Harassment is when a person behaves in a way, which is intended to cause another distress or alarm. Such behaviour must occur on more than one occasion. The mentioned behaviour can be the same type of behaviour or different types of behaviour on each occasion. It can include things your abuser has said or done. The incidents of harassment could have happened recently or months apart.
When considering whether you have been harassed, the court will consider whether a reasonable person who has the same information would view it as harassment.
An incident could be a range of things for example a text, answer phone message, letter or email, a comment, threat, standing outside someone’s house , driving past someone’s house, an act of violence , damage to someone’s property and reporting you to the police when you have not done anything.
A Protection from Harassment Order can help someone who is being harassed. Each order will contain binding conditions and directions tailored to your individual needs and what is required to protect you in your individual circumstances. The court can make an order in an emergency so that this protection is in place straightaway. A Protection from Harassment Order can be made at the same time as a police investigation or other criminal proceedings taking place.
You can apply for this order to prevent your abuser from doing certain things such as being physically violent, contacting you directly or indirectly, going to your place of work or home address or the school of any children you share.
Protection from Harassment orders are usually applied for when your relationship with the abuser does not come under the definition of “associated person” to allow you to make an application for a non-molestation order under the Family Law Act 1996.
An application for a Protection from Harassment Order can be made within the Family Court in England and Wales. The Order can be applied for by, the person who is to be protected by the order, a relevant third party and any other person with permission of the court.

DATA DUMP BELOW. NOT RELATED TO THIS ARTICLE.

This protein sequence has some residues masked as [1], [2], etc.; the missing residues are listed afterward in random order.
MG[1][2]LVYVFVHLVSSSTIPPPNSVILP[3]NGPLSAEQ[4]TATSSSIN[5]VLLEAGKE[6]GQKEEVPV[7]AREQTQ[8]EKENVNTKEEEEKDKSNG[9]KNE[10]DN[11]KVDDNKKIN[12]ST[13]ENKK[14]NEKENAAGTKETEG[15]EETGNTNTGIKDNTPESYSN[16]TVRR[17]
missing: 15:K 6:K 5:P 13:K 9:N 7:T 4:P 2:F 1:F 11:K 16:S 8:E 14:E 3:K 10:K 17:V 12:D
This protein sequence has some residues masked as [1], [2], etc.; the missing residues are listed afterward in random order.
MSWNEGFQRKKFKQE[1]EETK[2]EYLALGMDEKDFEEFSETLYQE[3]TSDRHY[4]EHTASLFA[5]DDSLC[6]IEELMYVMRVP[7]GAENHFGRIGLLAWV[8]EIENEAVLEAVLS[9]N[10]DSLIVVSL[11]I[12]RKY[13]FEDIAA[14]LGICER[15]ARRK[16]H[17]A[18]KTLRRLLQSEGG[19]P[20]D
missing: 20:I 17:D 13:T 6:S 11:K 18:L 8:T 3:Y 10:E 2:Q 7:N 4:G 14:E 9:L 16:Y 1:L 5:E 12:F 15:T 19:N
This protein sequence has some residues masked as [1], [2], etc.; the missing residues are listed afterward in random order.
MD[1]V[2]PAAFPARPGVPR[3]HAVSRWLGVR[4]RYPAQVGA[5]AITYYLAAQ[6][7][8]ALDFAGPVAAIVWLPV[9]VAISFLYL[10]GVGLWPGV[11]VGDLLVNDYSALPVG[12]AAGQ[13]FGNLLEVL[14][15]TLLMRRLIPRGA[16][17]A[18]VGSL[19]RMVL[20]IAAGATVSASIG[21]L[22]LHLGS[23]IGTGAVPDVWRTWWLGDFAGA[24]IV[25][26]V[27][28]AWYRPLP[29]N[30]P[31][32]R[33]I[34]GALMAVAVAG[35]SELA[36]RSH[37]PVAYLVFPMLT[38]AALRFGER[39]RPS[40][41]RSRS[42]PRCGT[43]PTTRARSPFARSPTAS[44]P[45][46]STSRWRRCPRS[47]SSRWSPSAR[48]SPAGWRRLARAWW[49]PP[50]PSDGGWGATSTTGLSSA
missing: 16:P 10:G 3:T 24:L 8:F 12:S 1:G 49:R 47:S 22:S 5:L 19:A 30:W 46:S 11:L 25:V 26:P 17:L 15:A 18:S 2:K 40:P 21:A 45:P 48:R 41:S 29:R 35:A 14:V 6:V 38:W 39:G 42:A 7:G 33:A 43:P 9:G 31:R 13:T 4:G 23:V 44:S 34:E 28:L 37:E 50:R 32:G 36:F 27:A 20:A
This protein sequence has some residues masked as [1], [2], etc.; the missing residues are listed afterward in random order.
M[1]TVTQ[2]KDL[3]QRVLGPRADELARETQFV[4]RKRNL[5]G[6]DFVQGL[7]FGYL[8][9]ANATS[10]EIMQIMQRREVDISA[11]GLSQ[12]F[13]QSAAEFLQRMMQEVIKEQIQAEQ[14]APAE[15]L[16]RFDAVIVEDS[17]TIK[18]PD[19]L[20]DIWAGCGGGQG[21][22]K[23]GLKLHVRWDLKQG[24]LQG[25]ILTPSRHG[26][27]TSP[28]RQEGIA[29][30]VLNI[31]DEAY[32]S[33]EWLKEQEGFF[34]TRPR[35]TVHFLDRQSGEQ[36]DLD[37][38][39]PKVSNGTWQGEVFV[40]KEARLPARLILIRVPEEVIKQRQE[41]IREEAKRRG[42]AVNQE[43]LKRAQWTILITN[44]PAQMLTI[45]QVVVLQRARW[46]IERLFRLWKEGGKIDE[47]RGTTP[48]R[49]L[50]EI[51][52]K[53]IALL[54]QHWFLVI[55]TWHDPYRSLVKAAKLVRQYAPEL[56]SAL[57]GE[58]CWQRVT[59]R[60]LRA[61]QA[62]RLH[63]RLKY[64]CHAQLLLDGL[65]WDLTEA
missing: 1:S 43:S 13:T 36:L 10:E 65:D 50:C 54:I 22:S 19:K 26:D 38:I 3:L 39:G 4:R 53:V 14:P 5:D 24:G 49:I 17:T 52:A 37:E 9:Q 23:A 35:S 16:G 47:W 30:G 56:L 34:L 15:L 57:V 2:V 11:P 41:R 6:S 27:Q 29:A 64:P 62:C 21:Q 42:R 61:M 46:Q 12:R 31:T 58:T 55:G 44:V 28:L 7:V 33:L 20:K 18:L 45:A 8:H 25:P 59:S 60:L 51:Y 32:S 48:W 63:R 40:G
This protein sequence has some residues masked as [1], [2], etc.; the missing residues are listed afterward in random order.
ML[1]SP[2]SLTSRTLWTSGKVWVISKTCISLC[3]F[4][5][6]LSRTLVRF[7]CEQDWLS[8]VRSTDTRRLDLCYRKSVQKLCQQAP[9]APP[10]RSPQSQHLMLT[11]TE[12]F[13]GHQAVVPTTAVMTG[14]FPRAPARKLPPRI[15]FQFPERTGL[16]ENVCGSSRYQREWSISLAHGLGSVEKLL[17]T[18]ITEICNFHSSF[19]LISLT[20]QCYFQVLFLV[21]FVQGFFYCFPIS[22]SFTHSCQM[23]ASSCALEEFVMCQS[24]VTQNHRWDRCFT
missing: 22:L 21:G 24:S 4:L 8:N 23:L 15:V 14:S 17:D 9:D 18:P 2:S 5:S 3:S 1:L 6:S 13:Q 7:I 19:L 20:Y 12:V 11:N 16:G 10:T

The court can offer separate waiting rooms, separate court entrances and exits, parking on court premises and some courts may offer witness protection facilities. The court can also offer screens to ensure you cannot see the respondent in court. You may be able to give your evidence by video, through a live TV or video link outside the courtroom. The court can also provide interpreters.
Application for a Protection from Harassment Order can be made by yourself or you can instruct a solicitor to help you .A Form has to be completed and filed with the Court. If you need the courts permission to apply on behalf of someone else a further form must also be completed. If you want your address to be confidential then they must complete the required form.
A sworn statement in support of the application must also be filed alongside the application. This statement needs to outline the reasons for the application and what orders are being asked for. The application can be heard on notice or without notice to the respondents and can be heard urgently If a without notice order is made by the judge, the matter will be listed for a further hearing where the respondents will be able to attend to provide their positon in relation to the application.
Once the court have processed the forms they will then provide a notice of hearing. If the Hearing is on notice then the application forms, sworn statement and notice of hearing must be served on the respondents and other persons.
Legal aid is available for applications for a Protection from Harassment Order and committal proceedings for Breach of a Protection from Harassment Order, however it is means and merits tested. Legal Aid is available for both as a Respondent and an Applicant.
The application for a Protection from Harassment Order will be heard in private. The court may make interim orders whilst further information is awaited if this is required and then a further hearing will be listed. The Court will make an order for a specified period and they may list the matter for a further hearing once the period of time has lapsed or if and when a further application is made. Depending on this case, the Court may make no order and instead deal with the matter by way of undertakings. An undertaking is a promise to the court to do, or not to do certain things. Breaching an undertaking is contempt of court and is punishable with up to two years in prison.
The Family Courts can deal with breach of the order.
Duncan Lewis Solicitors have specialist solicitors who represent parents, family members and children within this area of law. Our solicitors, trainees and caseworkers also speak a range of languages to assist clients where required with any language barriers.
Duncan Lewis is recommended by The Legal 500 legal directory for its specialism in all aspects of family and children law nationwide and cross-border. The Legal 500 applauds our family and child care solicitors to be a team of lawyers that are ‘friendly professionals who take their time to understand your case’. Duncan Lewis team includes Advanced Members of the Law Society’s Family Panel, and members of the Law Society Children.
For expert legal advice on all family and childcare matters, contact Duncan Lewis Solicitors on 033 3772 0409.